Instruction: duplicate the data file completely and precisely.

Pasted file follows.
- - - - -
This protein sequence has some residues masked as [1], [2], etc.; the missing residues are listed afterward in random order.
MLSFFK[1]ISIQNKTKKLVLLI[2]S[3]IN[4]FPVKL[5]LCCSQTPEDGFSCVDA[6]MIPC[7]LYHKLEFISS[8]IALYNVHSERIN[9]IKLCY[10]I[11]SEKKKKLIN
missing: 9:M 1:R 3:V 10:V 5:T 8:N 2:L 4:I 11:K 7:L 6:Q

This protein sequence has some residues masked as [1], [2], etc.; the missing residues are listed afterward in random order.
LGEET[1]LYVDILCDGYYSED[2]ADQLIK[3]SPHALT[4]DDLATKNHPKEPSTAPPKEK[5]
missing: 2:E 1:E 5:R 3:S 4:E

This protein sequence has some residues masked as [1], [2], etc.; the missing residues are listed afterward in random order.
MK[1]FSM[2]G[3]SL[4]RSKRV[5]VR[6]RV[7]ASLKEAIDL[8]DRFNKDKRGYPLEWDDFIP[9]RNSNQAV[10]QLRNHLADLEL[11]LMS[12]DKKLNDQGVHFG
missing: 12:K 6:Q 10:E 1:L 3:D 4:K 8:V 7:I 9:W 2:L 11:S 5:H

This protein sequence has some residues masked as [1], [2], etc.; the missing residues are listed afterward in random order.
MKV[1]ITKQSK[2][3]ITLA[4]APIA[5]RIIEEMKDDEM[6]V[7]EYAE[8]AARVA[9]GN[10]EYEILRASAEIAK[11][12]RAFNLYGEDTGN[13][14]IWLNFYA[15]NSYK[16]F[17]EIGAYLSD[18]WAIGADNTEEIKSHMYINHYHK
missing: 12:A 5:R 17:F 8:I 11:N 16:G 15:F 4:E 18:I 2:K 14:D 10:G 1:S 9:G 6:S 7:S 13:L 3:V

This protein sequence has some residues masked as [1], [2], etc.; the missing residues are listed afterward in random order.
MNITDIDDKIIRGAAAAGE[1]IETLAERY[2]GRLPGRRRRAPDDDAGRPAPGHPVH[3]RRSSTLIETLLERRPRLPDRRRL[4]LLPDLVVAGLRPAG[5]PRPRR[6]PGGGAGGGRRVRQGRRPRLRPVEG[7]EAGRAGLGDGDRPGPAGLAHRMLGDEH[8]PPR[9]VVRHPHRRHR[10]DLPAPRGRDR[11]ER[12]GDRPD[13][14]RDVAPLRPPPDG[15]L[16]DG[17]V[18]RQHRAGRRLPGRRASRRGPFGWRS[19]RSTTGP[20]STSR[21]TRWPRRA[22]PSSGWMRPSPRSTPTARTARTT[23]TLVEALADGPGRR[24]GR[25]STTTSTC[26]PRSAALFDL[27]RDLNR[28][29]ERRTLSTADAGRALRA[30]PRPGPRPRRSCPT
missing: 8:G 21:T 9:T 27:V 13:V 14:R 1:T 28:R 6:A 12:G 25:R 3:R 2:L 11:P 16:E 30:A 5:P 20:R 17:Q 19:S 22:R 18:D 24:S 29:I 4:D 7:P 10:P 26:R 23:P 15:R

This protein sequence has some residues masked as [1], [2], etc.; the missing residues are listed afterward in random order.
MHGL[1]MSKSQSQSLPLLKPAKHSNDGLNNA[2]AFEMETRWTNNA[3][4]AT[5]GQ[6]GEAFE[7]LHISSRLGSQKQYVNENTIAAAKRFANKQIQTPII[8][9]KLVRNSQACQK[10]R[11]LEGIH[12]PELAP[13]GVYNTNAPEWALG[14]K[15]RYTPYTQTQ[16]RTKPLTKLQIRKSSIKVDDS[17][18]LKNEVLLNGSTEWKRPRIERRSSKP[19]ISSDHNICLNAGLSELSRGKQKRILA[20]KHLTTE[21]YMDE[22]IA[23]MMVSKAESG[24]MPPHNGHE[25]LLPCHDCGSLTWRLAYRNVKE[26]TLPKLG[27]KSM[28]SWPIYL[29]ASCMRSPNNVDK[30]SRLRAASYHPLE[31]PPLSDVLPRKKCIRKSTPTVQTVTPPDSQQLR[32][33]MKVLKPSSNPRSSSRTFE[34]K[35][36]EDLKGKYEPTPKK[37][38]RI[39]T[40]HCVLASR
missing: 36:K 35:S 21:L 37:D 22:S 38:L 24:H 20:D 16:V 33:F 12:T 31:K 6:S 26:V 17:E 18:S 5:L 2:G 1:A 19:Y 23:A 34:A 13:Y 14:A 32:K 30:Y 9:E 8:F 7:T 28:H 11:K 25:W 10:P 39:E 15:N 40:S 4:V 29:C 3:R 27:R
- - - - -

This protein sequence has some residues masked as [1], [2], etc.; the missing residues are listed afterward in random order.
MLSFFK[1]ISIQNKTKKLVLLI[2]S[3]IN[4]FPVKL[5]LCCSQTPEDGFSCVDA[6]MIPC[7]LYHKLEFISS[8]IALYNVHSERIN[9]IKLCY[10]I[11]SEKKKKLIN
missing: 9:M 1:R 3:V 10:V 5:T 8:N 2:L 4:I 11:K 7:L 6:Q

This protein sequence has some residues masked as [1], [2], etc.; the missing residues are listed afterward in random order.
LGEET[1]LYVDILCDGYYSED[2]ADQLIK[3]SPHALT[4]DDLATKNHPKEPSTAPPKEK[5]
missing: 2:E 1:E 5:R 3:S 4:E

This protein sequence has some residues masked as [1], [2], etc.; the missing residues are listed afterward in random order.
MK[1]FSM[2]G[3]SL[4]RSKRV[5]VR[6]RV[7]ASLKEAIDL[8]DRFNKDKRGYPLEWDDFIP[9]RNSNQAV[10]QLRNHLADLEL[11]LMS[12]DKKLNDQGVHFG
missing: 12:K 6:Q 10:E 1:L 3:D 4:K 8:V 7:I 9:W 2:L 11:S 5:H

This protein sequence has some residues masked as [1], [2], etc.; the missing residues are listed afterward in random order.
MKV[1]ITKQSK[2][3]ITLA[4]APIA[5]RIIEEMKDDEM[6]V[7]EYAE[8]AARVA[9]GN[10]EYEILRASAEIAK[11][12]RAFNLYGEDTGN[13][14]IWLNFYA[15]NSYK[16]F[17]EIGAYLSD[18]WAIGADNTEEIKSHMYINHYHK
missing: 12:A 5:R 17:F 8:I 11:N 16:G 15:F 4:E 18:I 2:K 14:D 10:G 1:S 9:G 6:S 7:S 13:L 3:V

This protein sequence has some residues masked as [1], [2], etc.; the missing residues are listed afterward in random order.
MNITDIDDKIIRGAAAAGE[1]IETLAERY[2]GRLPGRRRRAPDDDAGRPAPGHPVH[3]RRSSTLIETLLERRPRLPDRRRL[4]LLPDLVVAGLRPAG[5]PRPRR[6]PGGGAGGGRRVRQGRRPRLRPVEG[7]EAGRAGLGDGDRPGPAGLAHRMLGDEH[8]PPR[9]VVRHPHRRHR[10]DLPAPRGRDR[11]ER[12]GDRPD[13][14]RDVAPLRPPPDG[15]L[16]DG[17]V[18]RQHRAGRRLPGRRASRRGPFGWRS[19]RSTTGP[20]STSR[21]TRWPRRA[22]PSSGWMRPSPRSTPTARTARTT[23]TLVEALADGPGRR[24]GR[25]STTTSTC[26]PRSAALFDL[27]RDLNR[28][29]ERRTLSTADAGRALRA[30]PRPGPRPRRSCPT
missing: 8:G 21:T 9:T 27:V 13:V 14:R 1:T 28:R 6:A 12:G 25:R 3:R 2:L 11:P 16:E 30:A 5:P 20:R 17:Q 19:S 22:R 18:D 24:S 29:I 4:D 7:P 10:P 26:R 23:P 15:R

This protein sequence has some residues masked as [1], [2], etc.; the missing residues are listed afterward in random order.
MHGL[1]MSKSQSQSLPLLKPAKHSNDGLNNA[2]AFEMETRWTNNA[3][4]AT[5]GQ[6]GEAFE[7]LHISSRLGSQKQYVNENTIAAAKRFANKQIQTPII[8][9]KLVRNSQACQK[10]R[11]LEGIH[12]PELAP[13]GVYNTNAPEWALG[14]K[15]RYTPYTQTQ[16]RTKPLTKLQIRKSSIKVDDS[17][18]LKNEVLLNGSTEWKRPRIERRSSKP[19]ISSDHNICLNAGLSELSRGKQKRILA[20]KHLTTE[21]YMDE[22]IA[23]MMVSKAESG[24]MPPHNGHE[25]LLPCHDCGSLTWRLAYRNVKE[26]TLPKLG[27]KSM[28]SWPIYL[29]ASCMRSPNNVDK[30]SRLRAASYHPLE[31]PPLSDVLPRKKCIRKSTPTVQTVTPPDSQQLR[32][33]MKVLKPSSNPRSSSRTFE[34]K[35][36]EDLKGKYEPTPKK[37][38]RI[39]T[40]HCVLASR
missing: 36:K 35:S 21:L 37:D 22:S 38:L 24:H 20:D 16:V 33:F 12:T 31:K 6:S 26:V 17:E 18:S 5:L 2:G 1:A 19:Y 23:A 34:A 13:Y 14:A 32:K 30:Y 9:E 8:F 7:T 28:H 11:K 25:W 10:P 39:E 15:N 40:S 4:V 29:C 3:R 27:R